I think they meant it as a compliment. Those irrepressible moppets: when they display a talent for soccer and a passion for classical violin and an altruistic insistence on helping out at the soup kitchen once a week and an irresistible urge to sign up to be puppy playtime volunteer at the animal shelter, what’re you gonna do?
But our household actually isn’t like that, and for years, I felt a little bit remiss. My children just didn’t seem to want to do the same whirlwind of activities that their peers did. They have their interests, of course. Tim is occupied with games or practices almost every afternoon during baseball season, and Holly usually does cross-country running in the fall and an art class during the winter, but for the most part, they don’t pursue a huge range of activities.
Part of me has always been secretly grateful. Kids’ activities are expensive, and I was happy that they didn’t ask to do things that would stretch our budget. A couple of activities per kid per season we can certainly manage; more than that might have felt like a reach. But another part of me wondered if I was ever-so-subtly turning them away from possibilities they might have enjoyed, just because I didn’t want all the work of driving them to and from activities or, worse, devoting all my time to helping manage those activities. (My sister told me recently that the only all-nighter she’s pulled since college was the time she volunteered to be registrar for her children’s soccer league. It took her literally all night to check each child’s written birth date against a passport or birth certificate before the first practice.)
The truth is that my kids spent their free time in ways not that different from how I did at their age, despite the wide variety of available options. They come home and do their homework. They go out for ice cream or hot chocolate with friends. They hang out at the library. Holly does art projects or writes short stories; Tim plays computer games. Sometimes if I’m not at work, we do errands together or go for a bike ride.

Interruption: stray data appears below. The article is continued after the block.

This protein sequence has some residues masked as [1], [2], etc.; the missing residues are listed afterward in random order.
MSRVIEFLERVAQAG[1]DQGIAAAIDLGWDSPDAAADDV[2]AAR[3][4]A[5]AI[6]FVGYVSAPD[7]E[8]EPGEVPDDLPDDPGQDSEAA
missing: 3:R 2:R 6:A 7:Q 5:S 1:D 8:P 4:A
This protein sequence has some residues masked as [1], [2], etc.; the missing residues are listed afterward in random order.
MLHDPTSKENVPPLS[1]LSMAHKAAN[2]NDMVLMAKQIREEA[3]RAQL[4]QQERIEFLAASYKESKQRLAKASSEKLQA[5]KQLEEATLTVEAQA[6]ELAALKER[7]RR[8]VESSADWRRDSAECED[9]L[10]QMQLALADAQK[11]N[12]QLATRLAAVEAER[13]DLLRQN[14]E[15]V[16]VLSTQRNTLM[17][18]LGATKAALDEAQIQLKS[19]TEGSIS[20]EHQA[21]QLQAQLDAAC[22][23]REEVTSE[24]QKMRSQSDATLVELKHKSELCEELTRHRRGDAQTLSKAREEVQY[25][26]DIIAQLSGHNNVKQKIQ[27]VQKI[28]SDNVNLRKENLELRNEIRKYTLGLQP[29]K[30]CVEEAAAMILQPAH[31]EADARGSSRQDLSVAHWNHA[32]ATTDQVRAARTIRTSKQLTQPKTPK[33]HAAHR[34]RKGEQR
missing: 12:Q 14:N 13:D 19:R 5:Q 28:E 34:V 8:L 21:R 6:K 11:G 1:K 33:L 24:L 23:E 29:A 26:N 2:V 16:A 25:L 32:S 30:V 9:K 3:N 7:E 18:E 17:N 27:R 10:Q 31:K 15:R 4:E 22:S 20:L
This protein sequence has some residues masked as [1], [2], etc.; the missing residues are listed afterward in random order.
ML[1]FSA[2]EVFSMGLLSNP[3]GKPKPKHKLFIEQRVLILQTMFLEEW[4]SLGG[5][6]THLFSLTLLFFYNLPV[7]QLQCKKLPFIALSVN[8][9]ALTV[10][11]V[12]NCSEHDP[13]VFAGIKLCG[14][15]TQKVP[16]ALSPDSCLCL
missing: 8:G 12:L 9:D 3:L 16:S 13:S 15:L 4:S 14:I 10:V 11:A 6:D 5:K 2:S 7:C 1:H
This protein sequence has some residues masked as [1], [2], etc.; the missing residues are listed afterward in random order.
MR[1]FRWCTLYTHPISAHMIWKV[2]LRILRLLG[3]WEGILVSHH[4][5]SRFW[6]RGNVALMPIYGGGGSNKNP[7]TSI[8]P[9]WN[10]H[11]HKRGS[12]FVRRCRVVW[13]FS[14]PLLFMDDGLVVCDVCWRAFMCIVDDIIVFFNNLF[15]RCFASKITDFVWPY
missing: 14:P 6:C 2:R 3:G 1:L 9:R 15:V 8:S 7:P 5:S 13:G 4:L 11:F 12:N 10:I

Only recently did I discover there’s a name for this approach: it’s called slow parenting, and the Boston Globe ran an article about it last weekend. But the families in the article weren’t quite like us. They were going to a lot of effort to schedule free time, which in itself is something of an oxymoron. They had to make a concerted effort to do what seems to come naturally to my household: hang out without much of an agenda.
It’s good to know that what we’ve done all along is now a coveted goal for some families. Whereas I thought we lingered over the dinner table after we were done eating because no one felt like washing the dishes, other people see this as hard-won quality time.
It’s always a good feeling when you find out that what you’ve been doing naturally is deemed worth doing. Maybe my newfound awareness of slow parenting will reassure me that there’s no reason for the kids to sign up for more classes and activities in the new school year. If they want to hang out, that’s fine. Because it turns out we’re not lazy after all. We’re just….slow. As in slow-parenting. And apparently that’s a fine way to be.